From The Print Section :: Page 190

  • Mediation program hopes to expand—A person-to-person peace

    When conflict arises in the village, one local organization stands ready to reconcile differences and make peace — the Village Mediation Program. For 21 years, the program’s trained volunteer facilitators have mediated crises free of charge between neighbors, families and businesses, saving villagers thousands of dollars in legal fees and the frustration of prolonged disputes.

  • Hatching New Liberty Farm

    Local residents Richard Taylor and Kat Krehbiel launched the first phase of their local food and independent living corporation with a chicken and water buffalo farm on Mosier Road in Yellow Springs. (photo by Lauren Heaton)

    The butter-yellow chicks twittering about in their baby blue swimming pools look and sound happy and healthy. Though in about six weeks, most of them will become someone’s dinner, their brief lives will be spent frolicking with their brothers and sisters with plenty of grains, bugs and grass to eat. The folks at New Liberty Farms would have it no other way.

  • Village applies for road grant

    At their Sept. 7 meeting, Village Council members unanimously approved a grant application for state funding for the widening of a portion of Dayton-Yellow Springs Road, a move that is necessary to create an intersection for entering a new access road to the Center for Business and Education, or CBE.

  • Bahnsen’s photos to be honored

    An open house to honor a newly published book of photographs by Axel Bahnsen, a world renowned photographer who lived and worked in Yellow Springs for 50 years, will take place this Sunday, Sept. 19, at 2 p.m. at the Senior Center. The book was designed by Jane Baker and edited by Paul Cooper. Shown above is a self-portrait of Bahnsen. (photo by Alex Bahnsen)

    For more than 50 years until his death, a photographer of international stature lived and worked in Yellow Springs. The work of that photographer, Axel Bahnsen, will be honored this weekend with the publication of a new book of his photographs.

  • Pottery shop builds wood-fired kiln

    For more than 40 years, John Bryan Community Pottery has been an educational resource and incubator space for developing potters. Now, the local artists’ cooperative is expanding its well-equipped studio by adding a wood-fired kiln, one of a handful of such kilns in the region.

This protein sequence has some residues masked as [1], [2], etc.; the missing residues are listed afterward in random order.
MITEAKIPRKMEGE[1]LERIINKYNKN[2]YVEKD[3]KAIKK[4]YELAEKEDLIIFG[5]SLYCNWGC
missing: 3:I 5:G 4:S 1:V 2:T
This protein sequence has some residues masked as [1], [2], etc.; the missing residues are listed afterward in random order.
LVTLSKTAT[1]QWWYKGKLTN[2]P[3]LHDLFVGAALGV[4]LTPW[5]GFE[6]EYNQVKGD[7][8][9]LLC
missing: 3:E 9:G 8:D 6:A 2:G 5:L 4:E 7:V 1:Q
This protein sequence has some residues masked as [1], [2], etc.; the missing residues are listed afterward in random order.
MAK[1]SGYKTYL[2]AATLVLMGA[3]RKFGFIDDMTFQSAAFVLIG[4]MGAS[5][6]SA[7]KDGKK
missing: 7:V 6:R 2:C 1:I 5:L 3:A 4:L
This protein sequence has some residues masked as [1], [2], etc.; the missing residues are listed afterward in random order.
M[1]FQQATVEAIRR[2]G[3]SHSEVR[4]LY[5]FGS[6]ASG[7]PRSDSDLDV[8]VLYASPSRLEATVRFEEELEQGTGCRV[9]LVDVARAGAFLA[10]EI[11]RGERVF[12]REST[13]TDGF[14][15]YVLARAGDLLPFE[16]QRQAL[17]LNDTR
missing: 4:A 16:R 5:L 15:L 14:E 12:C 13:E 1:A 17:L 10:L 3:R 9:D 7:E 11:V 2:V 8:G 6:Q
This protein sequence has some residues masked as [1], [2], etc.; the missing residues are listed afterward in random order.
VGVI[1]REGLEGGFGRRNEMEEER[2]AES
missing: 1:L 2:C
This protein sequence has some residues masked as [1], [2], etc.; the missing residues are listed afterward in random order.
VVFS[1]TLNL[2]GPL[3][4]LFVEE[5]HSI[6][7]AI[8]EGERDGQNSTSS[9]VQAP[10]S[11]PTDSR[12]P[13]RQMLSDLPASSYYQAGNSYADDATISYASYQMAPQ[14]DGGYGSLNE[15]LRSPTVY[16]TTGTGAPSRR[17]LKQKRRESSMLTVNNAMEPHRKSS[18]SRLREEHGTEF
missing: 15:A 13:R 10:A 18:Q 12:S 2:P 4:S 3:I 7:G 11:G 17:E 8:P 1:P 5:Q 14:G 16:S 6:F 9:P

• Bulldog Sports Round-up

    Rachele Orme chips onto the green at Locust Hills during matchplay last year (photo by Megan Bachman)

    On Wednesday, Sept. 8, the golf team hosted Bethel at Locust Hills golf course in Springfield. The team drove, chipped and putted their way through the course on a beautiful early fall day, ultimately losing the match by a score of 172–211.

  • Ginnie Philips

    Gwynelle “Ginnie” Philips died Aug. 30 at her daughter’s home in Savannah, Ga., after a brief illness. Ginnie was born and raised in Savannah. She was the widow of Charles Edward “Pete” Philips. Ginnie was a longtime employee of the Yellow Springs school system, where she served as an assistant librarian.

  • Sonja Reed

    Sonja Reed died Wednesday, Sept. 8, at her home in Yellow Springs. She was 83. Born Sonja Köhler on June 19, 1927, in Thalheim, Germany, she spent her youth traveling around Europe as part of a family circus act. During this time, she also began performing with elephants, a fondness she would hold the rest of her life.

  • Thomas Owen

    Thomas Owen

    Thomas Harvey Owen, the son of former Antioch College professor of physics Gwilym Emyr Owen and his wife, Edith, died September 9 at his home in Metairie, La. He was 85 years old. Tom attended the “old” Antioch School on Mills Lawn and graduated from Bryan High School in 1943.

  • Bulldog Sports Round-up

    The Yellow Springs boys soccer team fell to Springfield Catholic 7–2 last Saturday, Sept. 4, at the school field, but the team put up a spirited battle. Shown above are, left, Bulldogs Eli Biggs and right, Mario Cosey, as they fought to keep control of the ball.

    In the varsity women’s race the Lady Bulldogs improved their season record with a 12th-place finish out of the 23 schools scoring. Ninth grader Talia Boutis, running in the squad’s second position, posted a new season best time of 24:23 while overcoming the challenges of the difficult Liberty Park course.

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